- Over the past 20 years, the role of Russian organised crime in Europe has shifted considerably. Today, Russian criminals operate less on the street and more in the shadows: as allies, facilitators and suppliers for local European gangs and continent-wide criminal networks.
- The Russian state is highly criminalised, and the interpenetration of the criminal ‘underworld’ and the political ‘upperworld’ has led the regime to use criminals from time to time as instruments of its rule.
- Russian-based organised crime groups in Europe have been used for a variety of purposes, including as sources of ‘black cash’, to launch cyber attacks, to wield political influence, to traffic people and goods, and even to carry out targeted assassinations on behalf of the Kremlin.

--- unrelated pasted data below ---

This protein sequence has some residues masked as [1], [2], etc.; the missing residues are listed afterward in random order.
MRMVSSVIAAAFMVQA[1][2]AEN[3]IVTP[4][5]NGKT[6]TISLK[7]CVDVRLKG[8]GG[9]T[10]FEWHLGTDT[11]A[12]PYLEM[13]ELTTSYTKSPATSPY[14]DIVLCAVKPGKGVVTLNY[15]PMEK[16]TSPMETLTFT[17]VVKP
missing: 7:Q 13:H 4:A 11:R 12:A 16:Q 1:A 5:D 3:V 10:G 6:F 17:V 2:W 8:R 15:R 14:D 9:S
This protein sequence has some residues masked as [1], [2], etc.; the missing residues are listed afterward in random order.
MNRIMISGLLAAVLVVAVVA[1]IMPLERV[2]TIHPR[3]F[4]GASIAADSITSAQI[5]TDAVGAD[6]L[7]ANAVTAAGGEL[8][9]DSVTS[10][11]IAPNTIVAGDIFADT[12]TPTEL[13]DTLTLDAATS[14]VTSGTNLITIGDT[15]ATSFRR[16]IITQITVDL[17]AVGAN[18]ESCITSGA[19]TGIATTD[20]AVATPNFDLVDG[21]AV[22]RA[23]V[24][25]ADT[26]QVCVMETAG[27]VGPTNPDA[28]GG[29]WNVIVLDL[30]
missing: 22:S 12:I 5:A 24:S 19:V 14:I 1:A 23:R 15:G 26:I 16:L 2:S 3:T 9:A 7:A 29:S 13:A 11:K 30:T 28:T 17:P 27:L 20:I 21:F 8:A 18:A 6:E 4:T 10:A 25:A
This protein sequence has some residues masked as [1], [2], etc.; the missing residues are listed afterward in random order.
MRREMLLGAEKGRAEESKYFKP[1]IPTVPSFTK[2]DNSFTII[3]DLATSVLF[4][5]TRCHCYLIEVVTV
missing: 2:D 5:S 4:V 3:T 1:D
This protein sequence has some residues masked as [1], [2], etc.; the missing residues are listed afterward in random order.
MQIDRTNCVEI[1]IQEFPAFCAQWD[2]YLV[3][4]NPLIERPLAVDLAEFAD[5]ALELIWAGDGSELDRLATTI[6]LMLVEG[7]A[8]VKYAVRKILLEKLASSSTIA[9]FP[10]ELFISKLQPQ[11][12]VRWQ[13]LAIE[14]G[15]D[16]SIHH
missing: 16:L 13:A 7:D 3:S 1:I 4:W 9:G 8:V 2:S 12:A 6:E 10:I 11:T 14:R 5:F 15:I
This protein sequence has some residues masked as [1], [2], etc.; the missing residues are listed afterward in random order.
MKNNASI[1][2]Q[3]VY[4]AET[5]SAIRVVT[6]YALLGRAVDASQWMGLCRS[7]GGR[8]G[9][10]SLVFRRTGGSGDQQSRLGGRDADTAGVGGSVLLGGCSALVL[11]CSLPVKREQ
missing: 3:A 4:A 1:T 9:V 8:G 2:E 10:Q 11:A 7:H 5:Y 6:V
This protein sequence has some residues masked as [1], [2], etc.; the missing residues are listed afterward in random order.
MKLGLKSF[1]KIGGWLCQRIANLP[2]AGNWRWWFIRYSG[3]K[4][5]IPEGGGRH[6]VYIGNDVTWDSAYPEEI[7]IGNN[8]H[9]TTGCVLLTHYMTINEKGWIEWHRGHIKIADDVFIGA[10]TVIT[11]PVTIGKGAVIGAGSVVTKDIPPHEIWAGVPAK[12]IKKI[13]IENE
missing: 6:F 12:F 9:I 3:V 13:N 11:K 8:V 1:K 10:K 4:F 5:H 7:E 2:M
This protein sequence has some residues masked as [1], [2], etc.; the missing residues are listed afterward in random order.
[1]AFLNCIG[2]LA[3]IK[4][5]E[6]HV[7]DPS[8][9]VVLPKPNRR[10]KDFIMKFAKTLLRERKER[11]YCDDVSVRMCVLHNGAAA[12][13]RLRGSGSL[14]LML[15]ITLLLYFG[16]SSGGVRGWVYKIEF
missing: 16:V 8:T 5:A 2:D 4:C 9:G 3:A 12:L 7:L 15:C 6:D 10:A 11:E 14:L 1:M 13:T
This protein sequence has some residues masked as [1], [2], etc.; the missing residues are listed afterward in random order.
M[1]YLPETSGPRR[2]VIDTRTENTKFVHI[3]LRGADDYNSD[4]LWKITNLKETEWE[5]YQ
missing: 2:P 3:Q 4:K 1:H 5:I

- European states and institutions need to consider RBOC [Russian-based organized crime] a security as much as a criminal problem, and adopt measures to combat it, including concentrating on targeting their assets, sharing information between security and law-enforcement agencies, and accepting the need to devote political and economic capital to the challenge.